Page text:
them Jacob imidiately says that without God's protection he will not be Jacob's god. Preiviously God
operated without much accountability, now that he was establishing a nation with Jacob as the leader
accountability became an issue and Jacob's contract with God ensured that the new nation would be
loyal to God as long as God was there to protect them.

2. Review your group analysis of Mount Sinai to analyze how a national model must update/adapt
the individual model of Jacob, speciifcally adressing how the nation's needs are different from
the needs of an individual.

a. Develop you understanding of the needs of the nation using the model of Mount Sinai.

What we see at Mount Sinai is that a unified community, bonded by both their fear and
commitment to God is necessary for the Hebrew nation. Hashem says to the people “You have seen
what I did to the Egyptians, how I bore you on eagles' wings and brought you to Me. Now then, if you
will obey Me faithfully and keep My covenant, you shall be My treausred posession among all the
peopels.” [Exodus 19:4-5]. When God explains that they Hebrews are a chosen people this lays the
groundwork for unification but cannot solidify until they understand what God is, who God is. His
liberation of them from the Egyptians started this process, but his prescense at Mount Sinai and what he
does there will determin whether the people bond as a nation or fall back to their old ways. God decides
that he will present himself to the people after three days of purity and tells Moses to prepare the
people [Exodus 19:11]. The fact that God makes the people purify themselves means that His precense
will not be taken for granted.

Moses actions, guided for the most part from God, were in essence one huge group building
activity. He took these people who had been slaves in Egypt, dependent on others for all their
\needs and played off of that to switch their dependence (and with that some sort of loyalty) to God.
You can point to one point where the Hebrew people become one and bond as a nation. As they stand at
the foot of the mountain with the lightening and the dense cloud at the top of the mountain, and as the
mountain trembled violently [Exodus 19:16-19] they became one.

The first requirement for a national model isunity . First and formost the people need to
connect with each other. They cannot stand apart from one another and be ruled or lead as a nation. In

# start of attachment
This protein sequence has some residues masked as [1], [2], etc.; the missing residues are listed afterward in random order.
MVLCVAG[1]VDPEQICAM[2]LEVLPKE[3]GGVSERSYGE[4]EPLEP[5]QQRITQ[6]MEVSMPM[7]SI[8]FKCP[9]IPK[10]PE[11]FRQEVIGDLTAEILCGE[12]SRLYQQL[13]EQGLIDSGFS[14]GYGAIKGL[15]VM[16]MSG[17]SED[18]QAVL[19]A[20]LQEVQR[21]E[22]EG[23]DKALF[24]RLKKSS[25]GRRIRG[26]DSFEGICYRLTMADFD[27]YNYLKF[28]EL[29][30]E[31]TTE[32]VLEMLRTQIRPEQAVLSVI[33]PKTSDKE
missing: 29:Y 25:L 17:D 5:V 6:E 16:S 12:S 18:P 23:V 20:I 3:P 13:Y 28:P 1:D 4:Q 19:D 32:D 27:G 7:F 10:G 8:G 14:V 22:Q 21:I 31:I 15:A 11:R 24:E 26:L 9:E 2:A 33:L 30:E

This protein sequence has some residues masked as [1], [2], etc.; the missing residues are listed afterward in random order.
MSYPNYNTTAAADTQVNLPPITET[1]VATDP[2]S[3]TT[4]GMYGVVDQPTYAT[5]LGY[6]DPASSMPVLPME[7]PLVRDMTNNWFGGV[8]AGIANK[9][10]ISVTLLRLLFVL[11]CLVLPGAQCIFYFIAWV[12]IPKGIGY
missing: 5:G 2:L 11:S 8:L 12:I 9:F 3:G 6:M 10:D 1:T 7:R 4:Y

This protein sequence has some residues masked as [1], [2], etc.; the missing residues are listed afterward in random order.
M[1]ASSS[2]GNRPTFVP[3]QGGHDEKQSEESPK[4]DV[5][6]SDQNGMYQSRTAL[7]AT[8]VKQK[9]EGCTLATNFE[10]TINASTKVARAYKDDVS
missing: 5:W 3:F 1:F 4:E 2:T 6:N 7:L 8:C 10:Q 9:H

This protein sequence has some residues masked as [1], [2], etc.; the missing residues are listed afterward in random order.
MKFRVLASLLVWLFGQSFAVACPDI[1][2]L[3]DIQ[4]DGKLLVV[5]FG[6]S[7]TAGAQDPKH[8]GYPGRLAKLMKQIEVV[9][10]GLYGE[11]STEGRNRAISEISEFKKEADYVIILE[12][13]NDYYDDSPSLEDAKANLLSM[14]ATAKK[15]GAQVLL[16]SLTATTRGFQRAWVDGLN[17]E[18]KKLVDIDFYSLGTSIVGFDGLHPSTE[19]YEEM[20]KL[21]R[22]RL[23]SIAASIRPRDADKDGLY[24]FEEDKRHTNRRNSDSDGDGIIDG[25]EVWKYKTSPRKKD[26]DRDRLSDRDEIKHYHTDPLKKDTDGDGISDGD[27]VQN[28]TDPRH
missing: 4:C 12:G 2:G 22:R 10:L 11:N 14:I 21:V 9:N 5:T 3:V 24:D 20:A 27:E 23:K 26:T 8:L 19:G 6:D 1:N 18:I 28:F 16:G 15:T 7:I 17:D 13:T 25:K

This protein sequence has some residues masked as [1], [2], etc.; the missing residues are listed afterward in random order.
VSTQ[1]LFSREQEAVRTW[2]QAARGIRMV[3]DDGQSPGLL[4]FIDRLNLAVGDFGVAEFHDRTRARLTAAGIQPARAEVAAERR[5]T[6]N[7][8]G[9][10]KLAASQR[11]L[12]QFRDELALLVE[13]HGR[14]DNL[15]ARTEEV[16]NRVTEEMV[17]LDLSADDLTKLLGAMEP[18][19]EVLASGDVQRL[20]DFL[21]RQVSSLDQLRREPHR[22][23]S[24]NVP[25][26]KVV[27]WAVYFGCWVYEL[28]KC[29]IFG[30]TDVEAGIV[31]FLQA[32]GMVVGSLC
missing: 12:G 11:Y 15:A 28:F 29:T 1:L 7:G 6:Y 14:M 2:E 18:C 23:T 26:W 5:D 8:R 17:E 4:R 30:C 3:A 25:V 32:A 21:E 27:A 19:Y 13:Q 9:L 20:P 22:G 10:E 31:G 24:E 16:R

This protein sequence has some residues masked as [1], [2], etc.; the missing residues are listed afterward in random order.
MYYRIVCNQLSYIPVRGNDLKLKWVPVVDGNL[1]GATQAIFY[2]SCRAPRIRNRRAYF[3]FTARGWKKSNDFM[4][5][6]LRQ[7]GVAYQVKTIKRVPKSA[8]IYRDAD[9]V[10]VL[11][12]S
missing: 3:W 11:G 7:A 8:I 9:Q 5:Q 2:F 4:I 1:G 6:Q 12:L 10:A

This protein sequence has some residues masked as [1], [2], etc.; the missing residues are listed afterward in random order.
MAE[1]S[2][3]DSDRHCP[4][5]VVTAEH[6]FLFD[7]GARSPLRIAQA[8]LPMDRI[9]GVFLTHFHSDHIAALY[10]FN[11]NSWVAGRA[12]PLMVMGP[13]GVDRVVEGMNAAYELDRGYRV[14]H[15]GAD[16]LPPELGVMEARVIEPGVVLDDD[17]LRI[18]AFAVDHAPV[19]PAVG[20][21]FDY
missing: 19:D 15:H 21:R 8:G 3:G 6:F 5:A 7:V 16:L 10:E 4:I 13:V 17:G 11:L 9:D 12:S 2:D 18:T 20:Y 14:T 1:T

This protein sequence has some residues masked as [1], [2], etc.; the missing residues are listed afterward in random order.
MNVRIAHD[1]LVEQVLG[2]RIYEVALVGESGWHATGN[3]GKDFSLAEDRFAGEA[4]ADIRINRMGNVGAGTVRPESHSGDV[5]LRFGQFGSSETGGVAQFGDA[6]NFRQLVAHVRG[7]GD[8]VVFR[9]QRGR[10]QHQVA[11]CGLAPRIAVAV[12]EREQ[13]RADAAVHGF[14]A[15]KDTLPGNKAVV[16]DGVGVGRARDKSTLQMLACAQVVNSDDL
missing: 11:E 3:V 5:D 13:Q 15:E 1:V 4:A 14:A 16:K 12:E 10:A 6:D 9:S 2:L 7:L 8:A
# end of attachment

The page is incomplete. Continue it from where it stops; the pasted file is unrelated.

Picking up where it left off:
the case of the Israelites they are God's chosen people and thus they need to be united as a one people.
Before anythin happens at Mount Sinai God brings the people out of Egypt. This helps to unify them as
one people because as they are forced to run from the Egyptians and then travel together in the desert it
is natural that they would bond with one another. However, that is not enough unity for the individuals
to become a nation. The preparations that Moses instructs for the people are the next step in unifying
the Israelites. Giving them all the same instructions, to purify themselves in prepration for God and to

“It must be the Ganja, it's the marijuana that's creepin upon me, why I'm so high...” - Eminem
Tanach II Adv: Mount Sinai Assessment

stay away from the opposite sex etc... put them all in the same boat and help bond with one another in
prepartion for the final stage of the unification process: The revelation at Mount Sinai. While a dream
may have been enough for Jacob, because he was just one person, God needed to do something bigger
this time around. When Moses gathers the people at the foot of the Mountain, and God comes down
and speaks to them, with the thunder and lightening and the sound of the shofar, this completes the
unification process. Unity was something that was absent in the individual model because Jacob was by
himself, but now that we are dealing with a whole nation of people, God needed to do something bigger
to form connection with the nation.

The second requirement for a national model of connection is comfort with your leader.